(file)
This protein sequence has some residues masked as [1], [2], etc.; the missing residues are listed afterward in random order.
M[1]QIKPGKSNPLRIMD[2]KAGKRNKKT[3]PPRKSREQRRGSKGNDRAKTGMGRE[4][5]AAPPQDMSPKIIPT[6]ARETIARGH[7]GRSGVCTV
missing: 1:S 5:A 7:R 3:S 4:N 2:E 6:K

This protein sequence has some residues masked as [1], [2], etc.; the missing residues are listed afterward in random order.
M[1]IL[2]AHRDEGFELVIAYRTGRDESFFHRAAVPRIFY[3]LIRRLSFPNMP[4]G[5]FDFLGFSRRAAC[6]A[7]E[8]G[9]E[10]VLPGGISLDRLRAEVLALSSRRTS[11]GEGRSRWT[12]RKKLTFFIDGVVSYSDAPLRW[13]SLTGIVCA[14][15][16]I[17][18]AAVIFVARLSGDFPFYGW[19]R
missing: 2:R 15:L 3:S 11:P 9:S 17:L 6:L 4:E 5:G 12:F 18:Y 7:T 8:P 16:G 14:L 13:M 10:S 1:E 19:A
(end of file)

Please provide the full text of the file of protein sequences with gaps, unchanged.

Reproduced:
This protein sequence has some residues masked as [1], [2], etc.; the missing residues are listed afterward in random order.
M[1]QIKPGKSNPLRIMD[2]KAGKRNKKT[3]PPRKSREQRRGSKGNDRAKTGMGRE[4][5]AAPPQDMSPKIIPT[6]ARETIARGH[7]GRSGVCTV
missing: 1:S 5:A 7:R 3:S 4:N 2:E 6:K

This protein sequence has some residues masked as [1], [2], etc.; the missing residues are listed afterward in random order.
M[1]IL[2]AHRDEGFELVIAYRTGRDESFFHRAAVPRIFY[3]LIRRLSFPNMP[4]G[5]FDFLGFSRRAAC[6]A[7]E[8]G[9]E[10]VLPGGISLDRLRAEVLALSSRRTS[11]GEGRSRWT[12]RKKLTFFIDGVVSYSDAPLRW[13]SLTGIVCA[14][15][16]I[17][18]AAVIFVARLSGDFPFYGW[19]R
missing: 2:R 15:L 3:S 11:P 9:S 17:L 6:L 4:E 5:G 12:F 18:Y 7:T 8:P 16:G 14:L 13:M 10:S 1:E 19:A